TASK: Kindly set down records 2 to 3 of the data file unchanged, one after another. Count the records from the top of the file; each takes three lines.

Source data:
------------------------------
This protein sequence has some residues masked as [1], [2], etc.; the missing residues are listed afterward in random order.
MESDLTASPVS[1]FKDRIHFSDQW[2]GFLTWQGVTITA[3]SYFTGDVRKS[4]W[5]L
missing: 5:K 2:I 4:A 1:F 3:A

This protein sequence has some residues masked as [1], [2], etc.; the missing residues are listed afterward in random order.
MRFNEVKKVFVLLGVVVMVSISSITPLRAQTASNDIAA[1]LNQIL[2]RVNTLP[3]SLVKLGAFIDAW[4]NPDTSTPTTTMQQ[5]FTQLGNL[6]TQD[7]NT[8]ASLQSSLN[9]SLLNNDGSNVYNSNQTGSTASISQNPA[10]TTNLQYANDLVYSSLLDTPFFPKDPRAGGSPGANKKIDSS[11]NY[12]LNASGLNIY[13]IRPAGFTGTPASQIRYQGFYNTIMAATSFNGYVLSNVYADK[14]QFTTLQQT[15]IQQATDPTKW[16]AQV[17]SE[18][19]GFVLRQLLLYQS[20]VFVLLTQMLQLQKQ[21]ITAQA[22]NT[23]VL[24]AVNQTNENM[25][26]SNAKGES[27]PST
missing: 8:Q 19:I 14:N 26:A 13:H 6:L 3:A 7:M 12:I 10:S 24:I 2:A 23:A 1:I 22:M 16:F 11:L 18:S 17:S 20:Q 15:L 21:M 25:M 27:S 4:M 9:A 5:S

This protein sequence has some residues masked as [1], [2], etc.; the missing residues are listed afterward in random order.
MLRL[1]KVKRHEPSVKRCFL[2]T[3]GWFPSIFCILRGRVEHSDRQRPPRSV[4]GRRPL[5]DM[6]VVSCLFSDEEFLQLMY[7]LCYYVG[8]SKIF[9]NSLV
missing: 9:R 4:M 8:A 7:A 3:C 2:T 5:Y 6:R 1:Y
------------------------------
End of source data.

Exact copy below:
This protein sequence has some residues masked as [1], [2], etc.; the missing residues are listed afterward in random order.
MRFNEVKKVFVLLGVVVMVSISSITPLRAQTASNDIAA[1]LNQIL[2]RVNTLP[3]SLVKLGAFIDAW[4]NPDTSTPTTTMQQ[5]FTQLGNL[6]TQD[7]NT[8]ASLQSSLN[9]SLLNNDGSNVYNSNQTGSTASISQNPA[10]TTNLQYANDLVYSSLLDTPFFPKDPRAGGSPGANKKIDSS[11]NY[12]LNASGLNIY[13]IRPAGFTGTPASQIRYQGFYNTIMAATSFNGYVLSNVYADK[14]QFTTLQQT[15]IQQATDPTKW[16]AQV[17]SE[18][19]GFVLRQLLLYQS[20]VFVLLTQMLQLQKQ[21]ITAQA[22]NT[23]VL[24]AVNQTNENM[25][26]SNAKGES[27]PST
missing: 8:Q 19:I 14:N 26:A 13:H 6:L 3:A 7:M 12:I 10:S 24:I 2:A 23:A 1:I 22:M 16:F 11:L 18:S 17:S 20:Q 15:L 21:M 25:M 27:S 4:M 9:A 5:S

This protein sequence has some residues masked as [1], [2], etc.; the missing residues are listed afterward in random order.
MLRL[1]KVKRHEPSVKRCFL[2]T[3]GWFPSIFCILRGRVEHSDRQRPPRSV[4]GRRPL[5]DM[6]VVSCLFSDEEFLQLMY[7]LCYYVG[8]SKIF[9]NSLV
missing: 9:R 4:M 8:A 7:A 3:C 2:T 5:Y 6:R 1:Y